Pink Floyd’s THE WALL: 25 years ago this week

posted by efriedmann on August 8, 2007 at 7:55 am

PINK FLOYD: THE WALL opened on August 6, 1982. It was directed by Alan Parker (who had previously scored a big hit with FAME two years earlier), written by Roger Waters (the album’s original creator) and designed by Gerald Scarfe (the album’s original animator).

In New York City, the film opened at the famous Ziegfeld Theatre. Film critic Roger Ebert called it one of the best new films he’d seen in years. For years after, it dominated many of the “midnight movie madness” screens with nearly the same popularity as THE ROCKY HORROR PICTURE SHOW.

I first saw the film out of pure curiousity. I rented the video in 1984 at the age of sixteen, not knowing anything about the movie, The Wall album, or even Pink Floyd, for that matter. I had merely heard that this movie was supposed to be good. It was immediately apparent that this was no ordinary movie with the traditional three-act structure. This was an R-rated, 90-minute rock video (virtually no dialogue) and an all-out attack on the senses.

At the heart of the story was a burned-out, drug-addicted rock star named Pink (played by Bob Geldof), who is slowly alienating himself from all of those around him as he builds “the wall” around himself, brick by brick, and slowly goes insane, until the final moment when the wall is torn down in a furious rage. When it was over, I was absolutely blown away! I rewound the tape and watched it two more times before having to return it to the local neighborhood video store (Blockbuster chains had not opened yet). I must have worn out my video card re-renting that movie over and over again.

Thus, a longtime Pink Floyd fan was born. That movie led to my obsession with The Wall album and that inevitably lead to their other classic albums like DARK SIDE OF THE MOON, WISH YOU WERE HERE, ANIMALS, THE FINAL CUT, etc. Pink Floyd has been my favorite band ever since.

I would not see PINK FLOYD THE WALL on screen, though, until around 1987, at the Amherst 3 in Buffalo, New York, where I was at college. Basically, there are two ways you can watch this movie; sober and straight or…not. The latter is a lot more fun.

If you’ve never seen this movie and are a fan of Pink Floyd’s music and the The Wall itself, then see it…see it…see it!

And to Roger Waters, David Gilmour, Richard Wright and Nick Mason…thank you for 25 years of great movie madness!

Theaters in this post

Comments (7)

efriedmann on August 8, 2007 at 12:37 pm

“Is there anybody out there?”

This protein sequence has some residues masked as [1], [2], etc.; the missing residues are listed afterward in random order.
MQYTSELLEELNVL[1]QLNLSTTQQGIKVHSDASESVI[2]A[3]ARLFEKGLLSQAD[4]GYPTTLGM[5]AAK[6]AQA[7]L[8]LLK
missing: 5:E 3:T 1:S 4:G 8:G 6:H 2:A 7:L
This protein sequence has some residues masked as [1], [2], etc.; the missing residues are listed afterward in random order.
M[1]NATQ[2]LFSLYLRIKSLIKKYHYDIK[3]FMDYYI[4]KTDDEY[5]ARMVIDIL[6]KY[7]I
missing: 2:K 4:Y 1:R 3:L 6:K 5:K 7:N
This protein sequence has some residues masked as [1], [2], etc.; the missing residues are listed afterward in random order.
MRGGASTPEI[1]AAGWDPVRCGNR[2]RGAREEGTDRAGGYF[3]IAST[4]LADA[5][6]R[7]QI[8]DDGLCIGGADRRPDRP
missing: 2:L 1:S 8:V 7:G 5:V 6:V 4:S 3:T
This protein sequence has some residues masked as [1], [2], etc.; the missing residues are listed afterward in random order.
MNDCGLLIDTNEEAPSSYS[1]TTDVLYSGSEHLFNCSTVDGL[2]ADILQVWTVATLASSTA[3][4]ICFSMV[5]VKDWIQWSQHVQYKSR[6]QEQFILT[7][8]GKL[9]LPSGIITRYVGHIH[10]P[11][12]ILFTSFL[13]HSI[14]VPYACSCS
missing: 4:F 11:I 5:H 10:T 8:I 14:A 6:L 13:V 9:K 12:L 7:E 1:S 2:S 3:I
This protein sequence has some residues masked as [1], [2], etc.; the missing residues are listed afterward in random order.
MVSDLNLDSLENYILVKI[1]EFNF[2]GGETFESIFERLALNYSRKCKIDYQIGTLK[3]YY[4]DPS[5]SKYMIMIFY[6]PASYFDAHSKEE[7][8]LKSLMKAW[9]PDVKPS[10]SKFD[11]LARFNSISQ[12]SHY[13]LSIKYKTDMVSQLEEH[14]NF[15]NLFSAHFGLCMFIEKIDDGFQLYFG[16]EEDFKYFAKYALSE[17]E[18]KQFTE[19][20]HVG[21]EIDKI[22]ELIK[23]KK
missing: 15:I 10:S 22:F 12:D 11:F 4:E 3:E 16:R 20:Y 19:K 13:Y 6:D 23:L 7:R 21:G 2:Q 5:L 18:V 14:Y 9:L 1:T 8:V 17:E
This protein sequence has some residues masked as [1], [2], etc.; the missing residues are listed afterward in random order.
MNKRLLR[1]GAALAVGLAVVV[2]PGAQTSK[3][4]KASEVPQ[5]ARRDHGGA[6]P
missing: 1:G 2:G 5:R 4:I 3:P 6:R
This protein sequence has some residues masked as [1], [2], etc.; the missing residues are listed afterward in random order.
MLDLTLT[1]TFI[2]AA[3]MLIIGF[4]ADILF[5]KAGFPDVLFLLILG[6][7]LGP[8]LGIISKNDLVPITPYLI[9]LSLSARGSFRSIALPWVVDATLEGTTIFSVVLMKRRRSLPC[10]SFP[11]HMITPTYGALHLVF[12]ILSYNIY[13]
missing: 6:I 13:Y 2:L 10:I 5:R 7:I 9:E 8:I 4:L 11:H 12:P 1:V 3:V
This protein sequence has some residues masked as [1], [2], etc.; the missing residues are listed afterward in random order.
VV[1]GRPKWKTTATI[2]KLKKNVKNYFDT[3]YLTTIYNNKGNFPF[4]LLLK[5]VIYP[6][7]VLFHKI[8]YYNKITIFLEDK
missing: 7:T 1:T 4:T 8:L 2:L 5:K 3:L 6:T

vic1964 on August 8, 2007 at 4:50 pm

It was the Park theatre in London Ontario.Our only 70mm venue but THE WALL only played in 35mm stereo surround.It still sounded so great that my friends and i must have gone to see it 20 times!Fame had played in 70mm so i knew how good a musical could sound in this place.I love the film and cant wait for HD DVD with true HD audio or a theatrical re release.

BradE41 on August 9, 2007 at 5:35 pm

I worked at the Mann Village in Westwood during that Summer. We opened it Exclusively and it played for 2 months. It was a trip because almost everyone came in stoned. They were the nicest crowd and they ate ALOT of popcorn. :–) It was a 70MM Engagement.

William on August 10, 2007 at 7:48 am

I saw the Wall at the Mann’s Village and at the Mann’s National in Westwood, both in 70MM. And a special screening at the Cineplex Odeon (Festival) in Westwood in 70MM a few years later. All looked and sounded great in those theatres.

MPol on August 30, 2008 at 7:10 pm

I first saw “Pink Floyd: The Wall” at the Orson Welles Cinema, in Cambridge, MA, back in the spring of 1982, when I was living right around the corner from that cinema. My brother and I took in a midnight screening of it, and it was a cool film. Not long ago, “Pink Floyd: The Wall” played again, at the Brattle Theatre, and I went to see it again. I enjoyed this intense film immensely…both times.

TLSLOEWS on February 11, 2010 at 4:26 pm


Mike Rogers
Mike Rogers on February 12, 2010 at 5:14 pm

Played it first run at REGENCY 1.2.3. Cinemas.Augusta. I never could see what the big deal was with kids wanting to cross over all day.

You must login before making a comment.

New Comment